Mighty to Save
Of all the things I can say about Haiti, nothing comes close to the heart of the children. Their eyes gleamed of INNOCENCE, HOPE, and PURE JOY.I would say that most of our time was spent with children, whether it was at the work site or the orphanage. The labor work of the trip was spent building a school/church. You can see that right now they are studying each day under a tent....a loud (open classrooms side by side), distracting (from the workers), dirty, hot tent. I think back to my years of teaching and wonder what my professors would say about the ability to retain information in this type of setting. When the children would have a break during school, we would get the opportunity to play with them. I have mentioned that language is, obviously, a barrier, but it is amazing how quickly those walls are taken down in things as simple as a smile, a high five, a fist bump, a hug. They loved our presence among them and pulled us immediately into hand slap games, jump rope, soccer, and more.
I really enjoyed going to the orphanages as well. The main one we went to was only minutes away from our "home." Sister Mona ran it very well. The kids seemed very happy, almost like a family, and while I feel like they loved having us there to play, I never felt like one of them was ready to go home with us! =) I tend to be more naturally drawn to younger children because it is usually anything goes, easy to please. With older children, the language barrier and shyness made it a little bit more of an effort to connect, or so I believed. I quickly realized that this was a "me" problem and that the older ones wanted just as much attention and love as the little children. So this is where I rediscovered my jump roping skilz....which, admittedly, are nothing to write home about! When my "Around the World" skilz failed me in basketball, jump roping was the next best thing....and a good way for me to laugh, smile, and have fun with some of the older girls at the orphanage.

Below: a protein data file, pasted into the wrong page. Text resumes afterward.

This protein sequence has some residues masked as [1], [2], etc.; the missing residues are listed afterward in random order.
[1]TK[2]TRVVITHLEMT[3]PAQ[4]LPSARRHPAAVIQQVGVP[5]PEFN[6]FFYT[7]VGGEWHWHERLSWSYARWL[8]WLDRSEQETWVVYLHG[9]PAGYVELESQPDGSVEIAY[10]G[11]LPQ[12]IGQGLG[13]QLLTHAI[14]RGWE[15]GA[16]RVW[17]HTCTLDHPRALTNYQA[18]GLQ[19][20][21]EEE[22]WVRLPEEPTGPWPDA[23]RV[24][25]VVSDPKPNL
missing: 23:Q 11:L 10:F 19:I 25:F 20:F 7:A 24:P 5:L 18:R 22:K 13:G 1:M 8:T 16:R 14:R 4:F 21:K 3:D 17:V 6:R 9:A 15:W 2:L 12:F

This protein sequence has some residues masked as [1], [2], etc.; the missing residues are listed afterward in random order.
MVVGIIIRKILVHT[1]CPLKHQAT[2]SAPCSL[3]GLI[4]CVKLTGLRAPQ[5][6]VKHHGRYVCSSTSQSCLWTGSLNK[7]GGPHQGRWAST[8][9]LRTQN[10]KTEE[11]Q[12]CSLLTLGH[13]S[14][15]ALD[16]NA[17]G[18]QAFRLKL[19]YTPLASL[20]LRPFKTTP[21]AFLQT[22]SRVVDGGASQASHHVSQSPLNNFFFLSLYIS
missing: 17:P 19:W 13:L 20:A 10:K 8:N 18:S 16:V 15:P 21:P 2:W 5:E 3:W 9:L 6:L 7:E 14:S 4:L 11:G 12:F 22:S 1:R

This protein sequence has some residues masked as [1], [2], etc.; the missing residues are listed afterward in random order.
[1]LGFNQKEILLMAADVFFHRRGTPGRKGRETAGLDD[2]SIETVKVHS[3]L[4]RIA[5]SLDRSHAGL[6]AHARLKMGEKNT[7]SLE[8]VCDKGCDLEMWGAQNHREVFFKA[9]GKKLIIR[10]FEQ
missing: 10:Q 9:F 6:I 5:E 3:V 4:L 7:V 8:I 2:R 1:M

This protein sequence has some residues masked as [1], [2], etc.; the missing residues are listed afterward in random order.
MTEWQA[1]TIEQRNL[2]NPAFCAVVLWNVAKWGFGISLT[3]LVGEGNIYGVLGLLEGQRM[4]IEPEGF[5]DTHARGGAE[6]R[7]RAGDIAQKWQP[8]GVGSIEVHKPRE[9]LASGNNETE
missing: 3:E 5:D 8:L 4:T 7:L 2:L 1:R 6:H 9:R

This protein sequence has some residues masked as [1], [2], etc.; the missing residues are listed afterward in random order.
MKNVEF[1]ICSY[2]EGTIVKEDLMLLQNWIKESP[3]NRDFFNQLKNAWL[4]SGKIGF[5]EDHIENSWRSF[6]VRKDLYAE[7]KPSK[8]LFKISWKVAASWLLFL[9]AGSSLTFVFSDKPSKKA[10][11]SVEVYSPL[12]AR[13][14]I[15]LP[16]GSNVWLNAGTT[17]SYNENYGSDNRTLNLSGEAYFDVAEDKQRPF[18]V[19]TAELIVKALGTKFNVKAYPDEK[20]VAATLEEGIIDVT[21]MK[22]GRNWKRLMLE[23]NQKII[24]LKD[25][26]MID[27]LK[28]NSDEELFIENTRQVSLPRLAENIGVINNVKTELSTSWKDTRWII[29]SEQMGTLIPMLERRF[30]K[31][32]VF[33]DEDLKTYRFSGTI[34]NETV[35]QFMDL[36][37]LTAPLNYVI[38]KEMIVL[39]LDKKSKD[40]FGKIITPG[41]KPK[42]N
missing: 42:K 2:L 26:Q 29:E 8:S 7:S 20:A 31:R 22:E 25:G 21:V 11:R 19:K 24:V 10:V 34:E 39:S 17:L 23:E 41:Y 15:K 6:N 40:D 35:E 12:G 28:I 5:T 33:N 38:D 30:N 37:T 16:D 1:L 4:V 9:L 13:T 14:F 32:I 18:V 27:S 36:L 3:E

The last orphanage that we went to on our way to the airport really tugged at my heartstrings. The conditions were not the same. The children's clothes were dirty, there were not enough beds for all of them, some don't even have mattresses, they only get two meals a day. Yet, we pull up in our bus and they are singing to us, "Today is the day the Lord has made, rejoice and be glad in it." HUMBLED. We couldn't get off the bus fast enough to those children. They were grabbing us left and right, hugging us, holding our hands....and it continued that way until the moment we left. Love!
If I have learned anything on this trip it is about love. Love knows NO COLOR. Love knows NO LANGUAGE. Love knows NO LIMITS. For so long I have lived in the bubble of thinking I don't have much to give or ways to help others....when all they really needed....was to be loved. They didn't care what they were wearing, if they had socks, even underwear, or a bed to sleep on. They didn't care that their jump ropes were falling apart, that their basketball goal had no net, or that their checkerboard pieces were bottle caps. The only thing these children wanted was to be "wanted." They are the living, breathing, tangible proof that God really is MIGHTY TO SAVE!!! He is saving....every day in Haiti He is saving....in the INNOCENCE, HOPE, and PURE JOY of the children!!!